Diffusion blades (or panels) are incredibly useful things to have laying around a photography studio. Why pay over $100 each for a blade when you can build them yourself quickly and easily for a 1/3 of the price? In this video tutorial, Tony Roslund shows us how he makes his own blades using easily resourced materials.
Things You’ll Need
Some of the items below aren’t exactly household items, so you may have to make a trip to your local art supply store. Here’s the list:
- Canvas stretching bars – These wood rails come in a variety of pre-cut lengths and are really easy to assemble. Just pick out 4 strips that match the size of frame you want and throw a couple staples into the corners to hold them together. Cost: Depends on the dimensions but should be well under $20 in most places.
- Diffusion material – Roslund likes the look of Rosco #3008 Diffusion material and happened to have a roll of it, but you can use any diffusion material you prefer and it can be found in pre-cut pieces so you don’t have to purchase a whole roll. Cost: Again, it depends on the dimensions but should be under $10.
- Scissors or cutting blade – You’ll need these to cut the diffusion material to size, unless the piece of material you’re using was already pre-cut to size in which case you won’t be needing these. Cost: It’s safe to assume you already own one of these things, right?
- White gaffers tape – Try to use some that is the same width as the canvas stretching rails for a seamless, more professional look. Alternatively you can just fold the edges over. Cost: You should probably already have some of this in your studio, but if you have to spring for a roll of it you can plan on spending about $10-15.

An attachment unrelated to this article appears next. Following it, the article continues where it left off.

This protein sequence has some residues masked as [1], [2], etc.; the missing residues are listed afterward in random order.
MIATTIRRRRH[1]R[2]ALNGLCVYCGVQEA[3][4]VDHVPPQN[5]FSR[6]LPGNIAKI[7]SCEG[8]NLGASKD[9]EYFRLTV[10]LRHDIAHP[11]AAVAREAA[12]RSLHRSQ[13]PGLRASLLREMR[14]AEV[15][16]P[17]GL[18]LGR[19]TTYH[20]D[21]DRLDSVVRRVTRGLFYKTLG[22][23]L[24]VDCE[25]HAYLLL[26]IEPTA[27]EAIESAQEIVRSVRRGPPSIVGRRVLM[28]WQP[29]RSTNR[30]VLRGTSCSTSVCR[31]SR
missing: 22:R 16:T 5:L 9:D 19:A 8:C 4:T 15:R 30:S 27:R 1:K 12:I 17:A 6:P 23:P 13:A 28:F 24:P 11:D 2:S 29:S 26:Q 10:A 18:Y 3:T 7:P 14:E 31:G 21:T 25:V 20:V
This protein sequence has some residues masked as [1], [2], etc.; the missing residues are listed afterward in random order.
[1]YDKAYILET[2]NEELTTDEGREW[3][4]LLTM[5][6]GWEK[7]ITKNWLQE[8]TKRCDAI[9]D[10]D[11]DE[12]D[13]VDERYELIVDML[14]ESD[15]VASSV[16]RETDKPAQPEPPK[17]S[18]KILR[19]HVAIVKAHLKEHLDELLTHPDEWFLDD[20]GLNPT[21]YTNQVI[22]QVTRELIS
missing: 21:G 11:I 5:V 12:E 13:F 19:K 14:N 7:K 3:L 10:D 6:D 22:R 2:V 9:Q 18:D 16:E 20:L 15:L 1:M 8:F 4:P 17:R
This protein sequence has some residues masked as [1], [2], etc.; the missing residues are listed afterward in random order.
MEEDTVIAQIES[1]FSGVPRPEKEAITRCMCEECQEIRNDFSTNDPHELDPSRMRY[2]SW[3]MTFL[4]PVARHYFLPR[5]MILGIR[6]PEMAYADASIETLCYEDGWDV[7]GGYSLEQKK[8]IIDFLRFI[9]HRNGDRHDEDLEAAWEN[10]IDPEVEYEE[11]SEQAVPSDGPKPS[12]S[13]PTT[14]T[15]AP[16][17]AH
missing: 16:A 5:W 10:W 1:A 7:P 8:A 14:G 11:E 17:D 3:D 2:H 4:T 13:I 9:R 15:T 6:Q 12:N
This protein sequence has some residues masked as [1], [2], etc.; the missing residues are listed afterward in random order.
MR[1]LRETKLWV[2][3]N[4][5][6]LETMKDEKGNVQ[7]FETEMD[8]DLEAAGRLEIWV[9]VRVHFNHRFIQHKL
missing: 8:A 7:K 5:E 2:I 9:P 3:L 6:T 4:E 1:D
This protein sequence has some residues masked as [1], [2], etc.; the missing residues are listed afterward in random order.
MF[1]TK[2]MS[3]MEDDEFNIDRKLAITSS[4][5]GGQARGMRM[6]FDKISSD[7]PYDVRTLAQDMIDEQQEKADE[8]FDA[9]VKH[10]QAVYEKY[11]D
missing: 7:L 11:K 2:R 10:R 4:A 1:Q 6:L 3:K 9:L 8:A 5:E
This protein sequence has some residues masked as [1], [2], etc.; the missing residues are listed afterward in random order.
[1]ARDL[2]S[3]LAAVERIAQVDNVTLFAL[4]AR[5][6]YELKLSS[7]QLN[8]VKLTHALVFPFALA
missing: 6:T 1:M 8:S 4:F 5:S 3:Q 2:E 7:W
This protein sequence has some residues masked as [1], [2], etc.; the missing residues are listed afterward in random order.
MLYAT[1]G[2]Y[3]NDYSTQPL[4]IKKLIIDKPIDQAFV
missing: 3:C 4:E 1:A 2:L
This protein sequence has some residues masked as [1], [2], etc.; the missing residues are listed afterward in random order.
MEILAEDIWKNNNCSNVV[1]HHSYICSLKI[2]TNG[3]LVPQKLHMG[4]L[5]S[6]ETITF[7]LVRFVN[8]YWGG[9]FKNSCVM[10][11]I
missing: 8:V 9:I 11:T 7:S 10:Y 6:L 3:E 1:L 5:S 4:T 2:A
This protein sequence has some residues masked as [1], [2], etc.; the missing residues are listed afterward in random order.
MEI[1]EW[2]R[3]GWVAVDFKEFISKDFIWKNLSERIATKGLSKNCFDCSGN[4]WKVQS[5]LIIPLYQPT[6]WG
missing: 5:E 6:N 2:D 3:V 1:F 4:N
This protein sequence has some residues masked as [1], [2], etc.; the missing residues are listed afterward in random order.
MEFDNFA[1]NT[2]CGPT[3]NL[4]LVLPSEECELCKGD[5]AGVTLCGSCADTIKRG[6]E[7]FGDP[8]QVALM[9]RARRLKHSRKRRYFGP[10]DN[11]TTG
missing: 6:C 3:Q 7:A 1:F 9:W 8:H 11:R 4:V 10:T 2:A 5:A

- Double sided tape – Roslund had a fancy double sided tape dispenser called an ATG gun, but a regular roll of double sided tape also works nicely. Cost: $2.
Building The Diffusion Blades
These blades are actually pretty simple to build. Putting the canvas stretching frame together is the hardest part and we already covered how to do that so the rest should be a cakewalk.
- If you need to trim your diffusion panel to fit your canvas stretcher, just spread the material out on a cutting table, place the stretcher on top of it and using a cutting blade or sharp scissors cut around the outside edge of the stretcher so the material is flush with the edges. Obviously, if you ordered a piece of material that was the same size as your frame, skip this step. Lay the material to the side for the moment.
- Begin covering the frame with white gaffers tape (see screenshot above). This is necessary (and important), Roslund says, to prevent the wood frame from showing through the diffusion material and casting shadows on your images. Take your time to make the tape look nice and make sure it is laying flat, this will pay off when you are trying to make the diffusion material look professional on your stretchers.
- Which leads us to the double sided tape. This is what you’ll be using to attach the diffusion material to the frame. Apply the double sided tape around the edges of the stretcher rails onto the gaffers tape. Make sure there is tape in the corners and edges so the diffusion material holds taught and doesn’t begin to peel back from the frame.
- Lastly, carefully lay the diffusion fabric onto the frame. Ensure it is straight and tight as you press around the edges to seal the contact with the material and the double sided tape.
“As a product photographer, I use diffusion panels almost daily. I prefer the flexibility and control I get from them over softboxes, and they’re easy to store or pack flat for taking on location.”